Government must stop doling out ever-larger tax breaks to the superrich and vast corporations.
Have you heard? America is broke, according to many governors and lawmakers.
They’re calling for deep cuts in teacher pay, firing cops, slashing medical services for working-class kids, and scrapping other essential services to narrow state and federal budget deficits.
There’s a better and fairer way to tackle this situation. Government must stop doling out ever-larger tax breaks to the superrich and vast corporations.
Around the country, states and towns are gutting their budgets, undermining the quality of our lives.
“Our country is not really broke,” said Cynthia Carranza who directs a food pantry in Niles, Illinois. Carranza witnesses the growing number of hungry people at her food pantry door even as government support for her program is slashed. “We’re an incredibly rich and prosperous nation. But our wealth is skewed to a very few fortunate at the top. We’re not broken, just twisted.”
Our communities are enduring mammoth state and federal budget cuts because we have, in large part, failed to sufficiently tax America’s millionaires and billionaires or prevent aggressive tax avoidance by multinational companies. The rest of us are paying to pick up the slack.
Congress has blown holes in our tax code, losing hundreds of billions in revenue. Worse, lawmakers have averted their eyes as corporate lobbyists drill new tax loopholes and extract new corporate welfare subsidies.
How else can we explain how a profitable company like General Electric pays no taxes? Since 2006, General Electric has reported over $26 billion in profits, yet paid not one penny in U.S. taxes. It gets worse. They’ve actually received more than $4 billion in subsidies and corporate welfare.
GE isn’t alone. Other huge global companies such as Verizon, Boeing, ExxonMobil, and Bank of America also pay no taxes. These artful dodgers aggressively solicit government subsidies and use accounting tricks to move money to overseas tax havens like the Cayman Islands. They pretend to earn their profits offshore and then report their paper losses here in the United States–so they don’t have to pay the IRS a dime.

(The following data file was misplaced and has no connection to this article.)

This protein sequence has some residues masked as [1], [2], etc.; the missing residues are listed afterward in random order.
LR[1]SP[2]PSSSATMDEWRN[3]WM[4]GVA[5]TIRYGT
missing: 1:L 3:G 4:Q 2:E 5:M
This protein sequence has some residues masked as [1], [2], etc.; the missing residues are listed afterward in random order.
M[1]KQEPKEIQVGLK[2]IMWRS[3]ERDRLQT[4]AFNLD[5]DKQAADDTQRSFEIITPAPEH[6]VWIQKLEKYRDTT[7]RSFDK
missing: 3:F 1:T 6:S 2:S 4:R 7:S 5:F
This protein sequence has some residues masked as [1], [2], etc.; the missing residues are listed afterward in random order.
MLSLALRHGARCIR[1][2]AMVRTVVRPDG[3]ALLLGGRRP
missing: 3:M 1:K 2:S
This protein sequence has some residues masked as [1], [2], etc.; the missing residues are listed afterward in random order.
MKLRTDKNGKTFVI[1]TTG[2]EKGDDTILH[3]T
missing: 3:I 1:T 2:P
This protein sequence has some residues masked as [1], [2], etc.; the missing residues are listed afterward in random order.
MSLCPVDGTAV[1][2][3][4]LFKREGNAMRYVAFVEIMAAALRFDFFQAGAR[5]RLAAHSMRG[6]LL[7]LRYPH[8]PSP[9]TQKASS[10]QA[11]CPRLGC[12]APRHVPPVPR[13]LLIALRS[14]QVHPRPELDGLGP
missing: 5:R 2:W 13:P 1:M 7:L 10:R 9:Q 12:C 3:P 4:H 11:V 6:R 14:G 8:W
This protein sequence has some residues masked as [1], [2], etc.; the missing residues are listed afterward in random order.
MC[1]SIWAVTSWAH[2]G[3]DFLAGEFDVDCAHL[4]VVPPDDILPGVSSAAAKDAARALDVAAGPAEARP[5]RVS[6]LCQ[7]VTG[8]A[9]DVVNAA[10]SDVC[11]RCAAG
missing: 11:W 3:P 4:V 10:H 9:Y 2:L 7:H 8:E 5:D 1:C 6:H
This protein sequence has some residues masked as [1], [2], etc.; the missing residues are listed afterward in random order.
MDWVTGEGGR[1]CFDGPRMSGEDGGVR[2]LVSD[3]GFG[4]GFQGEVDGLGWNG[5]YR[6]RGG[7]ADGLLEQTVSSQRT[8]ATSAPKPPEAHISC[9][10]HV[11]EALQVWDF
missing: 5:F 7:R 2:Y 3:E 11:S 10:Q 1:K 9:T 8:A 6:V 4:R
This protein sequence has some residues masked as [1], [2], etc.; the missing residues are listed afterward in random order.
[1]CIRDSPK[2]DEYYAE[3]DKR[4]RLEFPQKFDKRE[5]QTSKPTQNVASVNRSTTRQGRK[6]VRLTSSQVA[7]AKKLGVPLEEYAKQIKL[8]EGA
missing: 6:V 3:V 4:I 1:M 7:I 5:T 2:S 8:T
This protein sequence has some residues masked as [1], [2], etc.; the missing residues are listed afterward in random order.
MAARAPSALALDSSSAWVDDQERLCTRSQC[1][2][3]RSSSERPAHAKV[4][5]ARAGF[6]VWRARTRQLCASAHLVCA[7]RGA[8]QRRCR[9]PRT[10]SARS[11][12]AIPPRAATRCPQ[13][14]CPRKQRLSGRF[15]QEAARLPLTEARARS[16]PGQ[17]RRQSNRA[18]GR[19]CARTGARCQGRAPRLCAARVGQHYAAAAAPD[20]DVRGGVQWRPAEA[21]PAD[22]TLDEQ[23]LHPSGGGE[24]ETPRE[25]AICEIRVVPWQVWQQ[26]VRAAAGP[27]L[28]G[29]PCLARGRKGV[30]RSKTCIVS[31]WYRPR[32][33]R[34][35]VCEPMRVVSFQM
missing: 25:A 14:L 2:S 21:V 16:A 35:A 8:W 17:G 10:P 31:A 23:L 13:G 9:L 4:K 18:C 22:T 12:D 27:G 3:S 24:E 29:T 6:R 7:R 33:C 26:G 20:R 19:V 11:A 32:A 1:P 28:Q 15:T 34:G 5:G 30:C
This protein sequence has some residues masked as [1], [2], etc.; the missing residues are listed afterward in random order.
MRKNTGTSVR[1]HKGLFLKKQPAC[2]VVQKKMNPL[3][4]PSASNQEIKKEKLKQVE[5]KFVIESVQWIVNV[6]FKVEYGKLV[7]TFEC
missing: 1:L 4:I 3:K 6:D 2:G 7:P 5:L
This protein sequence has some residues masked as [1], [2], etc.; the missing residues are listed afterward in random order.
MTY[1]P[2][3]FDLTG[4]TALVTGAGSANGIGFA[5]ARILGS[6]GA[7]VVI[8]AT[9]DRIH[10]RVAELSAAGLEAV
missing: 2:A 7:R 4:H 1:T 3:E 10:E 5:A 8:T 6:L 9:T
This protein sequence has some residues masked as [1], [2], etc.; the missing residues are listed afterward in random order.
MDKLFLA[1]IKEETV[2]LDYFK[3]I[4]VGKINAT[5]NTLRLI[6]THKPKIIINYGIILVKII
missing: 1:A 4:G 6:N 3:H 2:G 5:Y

Wealthy individuals have also benefited from a half-century of tax reductions. If U.S. millionaires and billionaires paid taxes based on 1961 tax rules, we would have raised an additional $231 billion in federal revenue this year.
By reversing years of tax giveaways to America’s rich and the corporations that enrich them, Congress could raise trillions in revenue. We could fund the public structures that safeguard our families and our future.
There are four revenue raisers that Congress could institute tomorrow that would generate $400 billion a year–or $4 trillion over the next decade. Such programs would restore greater fairness to our tax system and reduce the extreme levels of inequality polarizing our society.
Congress could levy a modest financial transaction tax on the transfers of stock, currency, and speculative investments that do little to strengthen the real economy. This would generate $150 billion a year while exempting smaller investors.
Lawmakers could reduce corporate tax dodging by closing overseas tax havens and requiring companies to pay U.S. taxes on the profits they actually earn in this country. This could generate as much as $100 billion a year.
Congress could establish new top tax rates on households with annual incomes over $1 million, which could generate another $100 billion a year. Under our current tax system, a person earning $374,000 a year pays the same top tax rate as someone earning $10 million a year.
Lawmakers could institute a progressive estate tax on fortunes over $5 million, with higher rates on billionaire estates. That would generate $45 billion a year.
Taking all four of these straightforward steps could raise a total of approximately $400 billion per year.
Sure, some politicians would rather cut services for children and the mentally ill before they dare to propose tax hikes on millionaires and tax-dodging corporations. But that doesn’t mean we’re broke. It just means we need to get our priorities straight.